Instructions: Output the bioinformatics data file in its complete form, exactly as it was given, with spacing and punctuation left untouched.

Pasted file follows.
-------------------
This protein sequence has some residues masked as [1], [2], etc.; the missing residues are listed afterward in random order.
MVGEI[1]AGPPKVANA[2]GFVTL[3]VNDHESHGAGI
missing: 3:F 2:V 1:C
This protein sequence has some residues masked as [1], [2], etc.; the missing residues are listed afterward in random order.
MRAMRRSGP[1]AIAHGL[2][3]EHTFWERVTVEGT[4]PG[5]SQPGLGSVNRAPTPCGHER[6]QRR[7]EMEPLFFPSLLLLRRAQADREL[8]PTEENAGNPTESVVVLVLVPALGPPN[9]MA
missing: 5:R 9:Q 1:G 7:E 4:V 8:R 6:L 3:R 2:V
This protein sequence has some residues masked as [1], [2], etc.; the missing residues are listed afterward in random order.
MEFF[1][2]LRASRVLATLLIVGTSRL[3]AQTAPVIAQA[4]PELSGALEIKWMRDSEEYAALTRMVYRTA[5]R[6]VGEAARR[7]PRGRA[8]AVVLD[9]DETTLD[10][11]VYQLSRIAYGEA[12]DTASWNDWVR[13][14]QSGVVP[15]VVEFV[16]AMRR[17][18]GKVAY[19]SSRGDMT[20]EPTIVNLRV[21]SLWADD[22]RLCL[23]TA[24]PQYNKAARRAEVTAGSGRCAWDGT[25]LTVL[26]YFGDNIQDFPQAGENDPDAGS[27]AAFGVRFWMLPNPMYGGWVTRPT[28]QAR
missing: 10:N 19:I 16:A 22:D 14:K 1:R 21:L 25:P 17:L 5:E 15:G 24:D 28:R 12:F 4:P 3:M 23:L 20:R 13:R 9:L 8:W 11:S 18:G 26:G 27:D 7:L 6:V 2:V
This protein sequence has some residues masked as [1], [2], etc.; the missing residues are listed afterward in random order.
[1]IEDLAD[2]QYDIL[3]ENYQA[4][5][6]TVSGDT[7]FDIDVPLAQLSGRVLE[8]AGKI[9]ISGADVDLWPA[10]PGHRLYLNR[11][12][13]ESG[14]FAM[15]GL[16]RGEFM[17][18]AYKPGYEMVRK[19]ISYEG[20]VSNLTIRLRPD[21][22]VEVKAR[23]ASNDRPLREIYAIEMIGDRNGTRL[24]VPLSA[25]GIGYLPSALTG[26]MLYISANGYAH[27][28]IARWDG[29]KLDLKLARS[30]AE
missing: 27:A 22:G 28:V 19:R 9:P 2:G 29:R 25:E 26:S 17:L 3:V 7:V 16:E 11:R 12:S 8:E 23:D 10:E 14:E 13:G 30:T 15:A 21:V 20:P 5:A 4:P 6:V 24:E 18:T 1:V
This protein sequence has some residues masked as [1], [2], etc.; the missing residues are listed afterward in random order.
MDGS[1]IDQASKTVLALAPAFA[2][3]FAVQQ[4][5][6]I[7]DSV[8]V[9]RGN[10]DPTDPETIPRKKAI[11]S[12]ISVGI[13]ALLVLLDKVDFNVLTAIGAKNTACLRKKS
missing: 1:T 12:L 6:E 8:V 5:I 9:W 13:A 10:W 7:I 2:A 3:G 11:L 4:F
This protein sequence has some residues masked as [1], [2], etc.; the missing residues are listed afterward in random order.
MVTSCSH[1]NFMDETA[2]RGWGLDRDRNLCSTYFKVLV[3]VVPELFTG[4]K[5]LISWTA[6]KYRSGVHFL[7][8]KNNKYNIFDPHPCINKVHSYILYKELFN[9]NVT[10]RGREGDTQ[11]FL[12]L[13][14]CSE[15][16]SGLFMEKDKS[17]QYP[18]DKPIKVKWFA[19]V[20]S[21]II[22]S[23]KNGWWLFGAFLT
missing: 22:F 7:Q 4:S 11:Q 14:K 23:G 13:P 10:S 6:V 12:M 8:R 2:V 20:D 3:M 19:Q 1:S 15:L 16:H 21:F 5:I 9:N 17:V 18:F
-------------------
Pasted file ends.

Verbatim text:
This protein sequence has some residues masked as [1], [2], etc.; the missing residues are listed afterward in random order.
MVGEI[1]AGPPKVANA[2]GFVTL[3]VNDHESHGAGI
missing: 3:F 2:V 1:C
This protein sequence has some residues masked as [1], [2], etc.; the missing residues are listed afterward in random order.
MRAMRRSGP[1]AIAHGL[2][3]EHTFWERVTVEGT[4]PG[5]SQPGLGSVNRAPTPCGHER[6]QRR[7]EMEPLFFPSLLLLRRAQADREL[8]PTEENAGNPTESVVVLVLVPALGPPN[9]MA
missing: 5:R 9:Q 1:G 7:E 4:V 8:R 6:L 3:R 2:V
This protein sequence has some residues masked as [1], [2], etc.; the missing residues are listed afterward in random order.
MEFF[1][2]LRASRVLATLLIVGTSRL[3]AQTAPVIAQA[4]PELSGALEIKWMRDSEEYAALTRMVYRTA[5]R[6]VGEAARR[7]PRGRA[8]AVVLD[9]DETTLD[10][11]VYQLSRIAYGEA[12]DTASWNDWVR[13][14]QSGVVP[15]VVEFV[16]AMRR[17][18]GKVAY[19]SSRGDMT[20]EPTIVNLRV[21]SLWADD[22]RLCL[23]TA[24]PQYNKAARRAEVTAGSGRCAWDGT[25]LTVL[26]YFGDNIQDFPQAGENDPDAGS[27]AAFGVRFWMLPNPMYGGWVTRPT[28]QAR
missing: 10:N 19:I 16:A 22:D 14:K 1:R 21:L 25:P 17:L 5:E 15:G 24:D 28:R 12:F 4:P 3:M 23:L 20:R 13:R 9:L 8:W 11:S 18:G 26:G 27:D 7:L 6:V 2:V
This protein sequence has some residues masked as [1], [2], etc.; the missing residues are listed afterward in random order.
[1]IEDLAD[2]QYDIL[3]ENYQA[4][5][6]TVSGDT[7]FDIDVPLAQLSGRVLE[8]AGKI[9]ISGADVDLWPA[10]PGHRLYLNR[11][12][13]ESG[14]FAM[15]GL[16]RGEFM[17][18]AYKPGYEMVRK[19]ISYEG[20]VSNLTIRLRPD[21][22]VEVKAR[23]ASNDRPLREIYAIEMIGDRNGTRL[24]VPLSA[25]GIGYLPSALTG[26]MLYISANGYAH[27][28]IARWDG[29]KLDLKLARS[30]AE
missing: 27:A 22:G 28:V 19:R 9:P 2:G 29:R 25:E 26:S 17:L 3:V 7:V 16:E 11:R 12:S 8:E 23:D 10:E 14:E 13:G 30:T 15:A 21:V 20:P 5:A 4:P 6:V 24:E 18:T 1:V
This protein sequence has some residues masked as [1], [2], etc.; the missing residues are listed afterward in random order.
MDGS[1]IDQASKTVLALAPAFA[2][3]FAVQQ[4][5][6]I[7]DSV[8]V[9]RGN[10]DPTDPETIPRKKAI[11]S[12]ISVGI[13]ALLVLLDKVDFNVLTAIGAKNTACLRKKS
missing: 1:T 12:L 6:E 8:V 5:I 9:W 13:A 10:W 7:I 2:A 3:G 11:L 4:F
This protein sequence has some residues masked as [1], [2], etc.; the missing residues are listed afterward in random order.
MVTSCSH[1]NFMDETA[2]RGWGLDRDRNLCSTYFKVLV[3]VVPELFTG[4]K[5]LISWTA[6]KYRSGVHFL[7][8]KNNKYNIFDPHPCINKVHSYILYKELFN[9]NVT[10]RGREGDTQ[11]FL[12]L[13][14]CSE[15][16]SGLFMEKDKS[17]QYP[18]DKPIKVKWFA[19]V[20]S[21]II[22]S[23]KNGWWLFGAFLT
missing: 22:F 7:Q 4:S 11:Q 14:K 23:G 13:P 10:S 6:V 12:M 8:R 2:V 20:D 3:M 19:Q 1:S 15:L 16:H 21:F 5:I 9:N 17:V 18:F